BERLIN — There are two essential parts to rehabilitation: having the initial therapy and strengthening the afflicted area to prevent relapse and improve overall health. The difficulty for many patients is that after insurance pays for the therapy, the insured is often left to their own devices for the continued, if necessary work.
The disconnect between therapies covered by insurance and the real healing work that ought to continue afterwards never made a lot of sense to Bobby Hammond, who owns Atlantic Physical Therapy and Sports Medicine in the Pines Plaza. But as the owner of Atlantic Health and Fitness, the gym adjoining the therapy office, he was in a unique position to do something about it.
He began adding an additional month of access to the gym at no extra charge once patients finished their therapeutic course. As a result, not only have patients’ physical therapy improvements been longer-lasting and more stable, but many have elected to stay on beyond the month to continue improving their health.
“I thought it was a brilliant idea to offer it to our patients,” Hammond said. “They still have the staff here if they have any questions.”
The patient experience is unique at Atlantic Physical Therapy and Sports Medicine because the therapists are able to look beyond the initial recovery and into their patients’ future needs. The professional staff on both sides of the wall — the therapy facility and the gym — are able to do the kinds of treatments with patients that just aren’t possible in a stand-alone therapy facility.
Therapist Charles Curran, PT, explained that he can develop a regimen based on improving a patient’s long-term recovery and then have the advantage of being able to see it though as the patient returns for their workouts once their insurance-covered therapy runs out.
As an example he demonstrated a resistance band exercise common to people recovering from joint injuries or replacements. Curran then walked over to the gym side and demonstrated how the exercise could be repeated on the “Functional Trainer” a weight machine with an open plan.
Curran said the machine was designed so that virtually any regimen could be accommodated by it.
“I know this machine can be set to do well over 100 different exercises,” he said. “I can figure out what’s best in relation to the injury.”
Curran and the rest of the staff work closely with area doctors so they know which doctors prefer which courses of treatments then tailor the follow-up exercise program.
“Certain injuries have certain protocols for what you have to follow,” he said.
Curran works closely with one of the company’s newest employees, Michael Hedlesky, MS, CSCS, USAW, WBB, a strength performance expert, to find the best course of transition for patients as they go from the therapy office to the gym.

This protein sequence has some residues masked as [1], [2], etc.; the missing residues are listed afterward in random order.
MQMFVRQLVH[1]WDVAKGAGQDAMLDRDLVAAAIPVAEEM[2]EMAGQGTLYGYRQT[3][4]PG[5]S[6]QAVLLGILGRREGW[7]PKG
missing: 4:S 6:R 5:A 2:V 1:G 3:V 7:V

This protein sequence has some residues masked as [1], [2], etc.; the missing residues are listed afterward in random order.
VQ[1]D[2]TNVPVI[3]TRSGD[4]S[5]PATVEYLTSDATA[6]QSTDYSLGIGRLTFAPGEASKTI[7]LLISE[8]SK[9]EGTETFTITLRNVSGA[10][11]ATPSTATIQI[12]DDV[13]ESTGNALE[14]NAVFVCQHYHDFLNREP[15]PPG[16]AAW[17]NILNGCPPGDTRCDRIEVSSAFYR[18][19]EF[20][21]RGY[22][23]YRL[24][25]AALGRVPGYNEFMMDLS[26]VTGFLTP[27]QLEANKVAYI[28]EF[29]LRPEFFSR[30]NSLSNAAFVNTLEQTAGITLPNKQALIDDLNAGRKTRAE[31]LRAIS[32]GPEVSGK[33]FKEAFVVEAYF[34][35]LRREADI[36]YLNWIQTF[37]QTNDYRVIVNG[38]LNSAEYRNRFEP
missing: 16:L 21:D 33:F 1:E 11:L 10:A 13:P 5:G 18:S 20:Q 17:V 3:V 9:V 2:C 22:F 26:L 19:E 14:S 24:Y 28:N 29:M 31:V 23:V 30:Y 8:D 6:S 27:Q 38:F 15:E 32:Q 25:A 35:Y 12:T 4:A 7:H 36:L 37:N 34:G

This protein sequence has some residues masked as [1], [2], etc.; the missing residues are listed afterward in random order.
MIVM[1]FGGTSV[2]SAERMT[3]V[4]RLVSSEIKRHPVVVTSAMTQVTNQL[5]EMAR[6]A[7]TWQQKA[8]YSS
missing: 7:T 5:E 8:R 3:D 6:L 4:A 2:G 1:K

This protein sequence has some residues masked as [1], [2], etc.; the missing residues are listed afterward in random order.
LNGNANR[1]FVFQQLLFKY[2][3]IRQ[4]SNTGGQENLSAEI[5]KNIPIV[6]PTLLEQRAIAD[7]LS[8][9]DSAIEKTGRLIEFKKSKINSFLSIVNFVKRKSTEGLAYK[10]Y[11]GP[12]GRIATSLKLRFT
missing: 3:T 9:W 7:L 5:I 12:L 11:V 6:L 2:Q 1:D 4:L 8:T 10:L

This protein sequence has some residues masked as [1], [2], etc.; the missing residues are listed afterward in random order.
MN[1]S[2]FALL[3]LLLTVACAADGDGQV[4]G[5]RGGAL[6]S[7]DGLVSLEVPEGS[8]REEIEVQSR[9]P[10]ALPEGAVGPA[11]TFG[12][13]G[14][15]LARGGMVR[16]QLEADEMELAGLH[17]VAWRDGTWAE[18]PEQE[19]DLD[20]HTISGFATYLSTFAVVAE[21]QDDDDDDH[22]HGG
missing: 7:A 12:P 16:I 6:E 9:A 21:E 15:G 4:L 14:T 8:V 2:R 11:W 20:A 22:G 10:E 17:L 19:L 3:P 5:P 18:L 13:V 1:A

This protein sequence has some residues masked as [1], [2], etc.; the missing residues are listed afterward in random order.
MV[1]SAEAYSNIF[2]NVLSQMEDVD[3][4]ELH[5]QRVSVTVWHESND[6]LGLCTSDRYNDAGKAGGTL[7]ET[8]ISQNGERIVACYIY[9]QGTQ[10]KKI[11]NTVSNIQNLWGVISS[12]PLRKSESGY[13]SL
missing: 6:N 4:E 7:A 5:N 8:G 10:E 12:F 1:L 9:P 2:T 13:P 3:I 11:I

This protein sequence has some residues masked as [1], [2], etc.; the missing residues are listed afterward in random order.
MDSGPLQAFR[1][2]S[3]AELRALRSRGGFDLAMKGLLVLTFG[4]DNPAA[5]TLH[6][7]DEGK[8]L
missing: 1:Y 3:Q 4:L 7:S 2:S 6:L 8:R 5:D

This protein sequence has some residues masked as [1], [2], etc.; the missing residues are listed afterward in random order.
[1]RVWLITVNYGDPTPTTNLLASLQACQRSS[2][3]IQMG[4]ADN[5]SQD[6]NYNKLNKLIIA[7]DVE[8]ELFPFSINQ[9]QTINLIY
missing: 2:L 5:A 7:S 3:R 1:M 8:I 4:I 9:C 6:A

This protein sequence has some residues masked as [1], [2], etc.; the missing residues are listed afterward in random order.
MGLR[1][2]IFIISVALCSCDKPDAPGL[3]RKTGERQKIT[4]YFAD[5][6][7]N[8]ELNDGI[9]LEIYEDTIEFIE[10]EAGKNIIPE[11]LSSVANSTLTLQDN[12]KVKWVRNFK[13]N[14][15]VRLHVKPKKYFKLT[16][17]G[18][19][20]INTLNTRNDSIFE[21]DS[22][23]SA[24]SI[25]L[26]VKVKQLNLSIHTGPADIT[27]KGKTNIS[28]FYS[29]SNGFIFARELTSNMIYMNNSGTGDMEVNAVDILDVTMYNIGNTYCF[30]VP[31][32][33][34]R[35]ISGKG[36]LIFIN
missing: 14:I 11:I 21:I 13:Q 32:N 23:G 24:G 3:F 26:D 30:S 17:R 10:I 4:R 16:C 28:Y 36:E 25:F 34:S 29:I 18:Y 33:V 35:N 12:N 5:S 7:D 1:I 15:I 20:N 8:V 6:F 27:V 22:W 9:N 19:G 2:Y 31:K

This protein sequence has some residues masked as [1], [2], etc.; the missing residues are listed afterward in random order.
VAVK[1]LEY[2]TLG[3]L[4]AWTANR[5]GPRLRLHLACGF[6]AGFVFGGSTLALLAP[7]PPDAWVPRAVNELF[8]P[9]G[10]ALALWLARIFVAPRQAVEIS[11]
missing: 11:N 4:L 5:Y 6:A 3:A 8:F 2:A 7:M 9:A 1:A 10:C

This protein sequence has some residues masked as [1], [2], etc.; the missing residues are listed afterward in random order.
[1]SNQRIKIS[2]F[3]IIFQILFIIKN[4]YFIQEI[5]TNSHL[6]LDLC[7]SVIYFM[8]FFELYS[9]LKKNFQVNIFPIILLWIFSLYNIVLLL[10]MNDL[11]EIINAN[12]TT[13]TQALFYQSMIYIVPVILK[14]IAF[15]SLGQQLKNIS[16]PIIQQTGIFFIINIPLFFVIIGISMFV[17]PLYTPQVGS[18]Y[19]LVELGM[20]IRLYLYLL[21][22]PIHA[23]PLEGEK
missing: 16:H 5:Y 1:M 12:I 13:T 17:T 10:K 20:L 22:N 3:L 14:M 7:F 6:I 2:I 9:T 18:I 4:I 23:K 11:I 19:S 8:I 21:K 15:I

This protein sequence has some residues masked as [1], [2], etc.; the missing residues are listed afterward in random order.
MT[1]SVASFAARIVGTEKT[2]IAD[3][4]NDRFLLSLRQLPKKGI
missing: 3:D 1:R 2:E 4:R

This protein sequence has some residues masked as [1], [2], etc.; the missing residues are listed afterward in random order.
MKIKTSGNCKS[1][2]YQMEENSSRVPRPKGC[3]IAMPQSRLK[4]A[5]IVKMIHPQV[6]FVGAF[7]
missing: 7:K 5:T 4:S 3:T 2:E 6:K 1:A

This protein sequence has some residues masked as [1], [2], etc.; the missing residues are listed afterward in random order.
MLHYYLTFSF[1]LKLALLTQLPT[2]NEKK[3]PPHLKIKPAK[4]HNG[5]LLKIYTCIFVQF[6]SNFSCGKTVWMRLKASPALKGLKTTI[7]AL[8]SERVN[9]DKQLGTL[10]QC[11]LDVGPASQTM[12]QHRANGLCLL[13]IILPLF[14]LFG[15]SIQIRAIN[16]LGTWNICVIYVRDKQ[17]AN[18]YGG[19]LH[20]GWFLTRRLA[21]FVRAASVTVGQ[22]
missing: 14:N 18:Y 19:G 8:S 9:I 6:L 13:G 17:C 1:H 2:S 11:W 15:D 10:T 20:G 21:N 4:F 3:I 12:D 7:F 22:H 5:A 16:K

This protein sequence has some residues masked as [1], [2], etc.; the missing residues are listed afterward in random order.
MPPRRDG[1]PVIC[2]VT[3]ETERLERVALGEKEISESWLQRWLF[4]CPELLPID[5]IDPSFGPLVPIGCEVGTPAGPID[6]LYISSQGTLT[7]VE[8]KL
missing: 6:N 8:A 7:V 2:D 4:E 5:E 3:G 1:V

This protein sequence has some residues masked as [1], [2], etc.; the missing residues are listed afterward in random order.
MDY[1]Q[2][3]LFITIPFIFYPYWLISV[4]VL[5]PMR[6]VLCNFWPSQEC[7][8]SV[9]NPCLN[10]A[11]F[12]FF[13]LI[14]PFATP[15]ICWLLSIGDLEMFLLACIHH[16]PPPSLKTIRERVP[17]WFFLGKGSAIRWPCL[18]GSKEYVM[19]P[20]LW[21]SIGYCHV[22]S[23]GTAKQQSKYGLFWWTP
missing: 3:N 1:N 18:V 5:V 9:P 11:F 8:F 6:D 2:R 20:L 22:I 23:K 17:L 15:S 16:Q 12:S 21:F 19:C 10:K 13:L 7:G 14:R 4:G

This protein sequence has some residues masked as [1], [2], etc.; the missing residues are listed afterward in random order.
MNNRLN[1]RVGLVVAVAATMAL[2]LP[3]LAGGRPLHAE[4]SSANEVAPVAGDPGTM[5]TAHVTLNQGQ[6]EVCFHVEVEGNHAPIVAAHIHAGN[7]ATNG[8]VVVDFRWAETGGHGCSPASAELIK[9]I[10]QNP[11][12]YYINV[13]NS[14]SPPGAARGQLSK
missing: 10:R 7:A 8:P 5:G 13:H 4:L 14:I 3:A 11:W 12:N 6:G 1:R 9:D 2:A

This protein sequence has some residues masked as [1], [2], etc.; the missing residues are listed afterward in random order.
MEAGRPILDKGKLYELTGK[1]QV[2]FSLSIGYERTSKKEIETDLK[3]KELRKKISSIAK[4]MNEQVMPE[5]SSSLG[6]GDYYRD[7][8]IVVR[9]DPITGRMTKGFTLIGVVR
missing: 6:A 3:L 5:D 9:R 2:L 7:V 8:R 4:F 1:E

As the patients get stronger they are encouraged to begin working out in the gym. Once their therapy is over, they are already comfortable with the regimen, the facility and the personnel. Since the free month in the gym isn’t covered by insurance there is no deductible either. It is just an ounce of prevention that Hammond feels better benefits the patients.
“You still have the staff here if you have questions” Hammond said of the patients in transition. “The insurance companies love me but I don’t do it for them, I do it for the patients.”
While the program is specific to the office, it is not the only thing that sets Atlantic Physical Therapy and Sports Medicine and the Atlantic Health and Fitness Center apart.
Sally Hawkins, OTR/L,CLT is one of about 5,000 people in the world certified as a hand-specialist for physical therapy. Only about half of the people who attempt to attain the certification pass the test but those who do have a particular insight into helping people deal with the debilitating implications of arthritis or learning to adjust after a stroke.
“It’s about improving range of motion,” she said. “But it’s also about new tactics for energy conservation.”
As an example, she said that a person who has strength issues in their hands might consider sliding a pot along the counter rather than picking it up and taking it across the kitchen. The point of the therapy is for patients to learn to make their own accommodations in order that their recovery is more complete and their lives aren’t too drastically altered during their readjustment period.
Another of the tactics and therapies that sets Atlantic Physical Therapy and Sports Medicine apart is their endless lap pool. For the uninitiated, an endless lap pool is like a treadmill for swimmers. A fabricated current can be turned up or down to allow a person as much or little resistance as needed.
While the pool is an excellent way to do laps in an small space, the pool’s primary use is for physical therapy. Hammond said that it is as effective for people learning to restore their balance as well as for those in injury or surgery recovery.
“It’s much easier for patients to do the exercises in the pool,” Hammond said.
Atlantic Physical Therapy and Sports Medicine has a strict policy that only one therapy session can take place in the pool at a time so to assure that each patient gets the maximum benefit and attention.
To find out more about Atlantic Physical Therapy and Sports Medicine’s free month plan or about Atlantic Health and Fitness general memberships visit http://www.atlanticptrehab.com/berlin.